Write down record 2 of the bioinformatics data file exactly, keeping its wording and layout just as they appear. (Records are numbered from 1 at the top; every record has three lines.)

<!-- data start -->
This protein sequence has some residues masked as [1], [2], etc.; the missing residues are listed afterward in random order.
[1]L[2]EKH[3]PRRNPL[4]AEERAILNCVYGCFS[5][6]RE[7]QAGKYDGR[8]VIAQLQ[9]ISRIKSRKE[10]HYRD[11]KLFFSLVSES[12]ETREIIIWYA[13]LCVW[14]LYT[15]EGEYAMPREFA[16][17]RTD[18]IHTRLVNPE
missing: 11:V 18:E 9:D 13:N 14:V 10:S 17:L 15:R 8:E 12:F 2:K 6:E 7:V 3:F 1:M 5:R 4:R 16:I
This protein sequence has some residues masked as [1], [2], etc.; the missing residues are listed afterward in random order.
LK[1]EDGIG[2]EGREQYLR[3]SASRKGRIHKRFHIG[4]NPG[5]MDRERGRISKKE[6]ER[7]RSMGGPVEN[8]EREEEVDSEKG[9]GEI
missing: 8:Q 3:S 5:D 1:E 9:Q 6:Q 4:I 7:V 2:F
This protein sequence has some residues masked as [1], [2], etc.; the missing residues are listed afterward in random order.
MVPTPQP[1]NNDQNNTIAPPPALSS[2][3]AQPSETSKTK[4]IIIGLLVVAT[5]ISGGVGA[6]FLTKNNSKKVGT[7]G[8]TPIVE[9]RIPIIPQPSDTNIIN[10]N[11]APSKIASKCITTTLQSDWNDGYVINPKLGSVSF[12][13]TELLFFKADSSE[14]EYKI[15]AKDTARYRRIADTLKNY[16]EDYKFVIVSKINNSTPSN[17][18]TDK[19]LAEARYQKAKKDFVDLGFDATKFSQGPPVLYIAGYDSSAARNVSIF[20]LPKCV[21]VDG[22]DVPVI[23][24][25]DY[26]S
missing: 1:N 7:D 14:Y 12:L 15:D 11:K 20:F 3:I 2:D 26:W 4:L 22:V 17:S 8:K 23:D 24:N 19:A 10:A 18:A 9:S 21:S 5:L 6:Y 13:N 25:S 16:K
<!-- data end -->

This protein sequence has some residues masked as [1], [2], etc.; the missing residues are listed afterward in random order.
LK[1]EDGIG[2]EGREQYLR[3]SASRKGRIHKRFHIG[4]NPG[5]MDRERGRISKKE[6]ER[7]RSMGGPVEN[8]EREEEVDSEKG[9]GEI
missing: 8:Q 3:S 5:D 1:E 9:Q 6:Q 4:I 7:V 2:F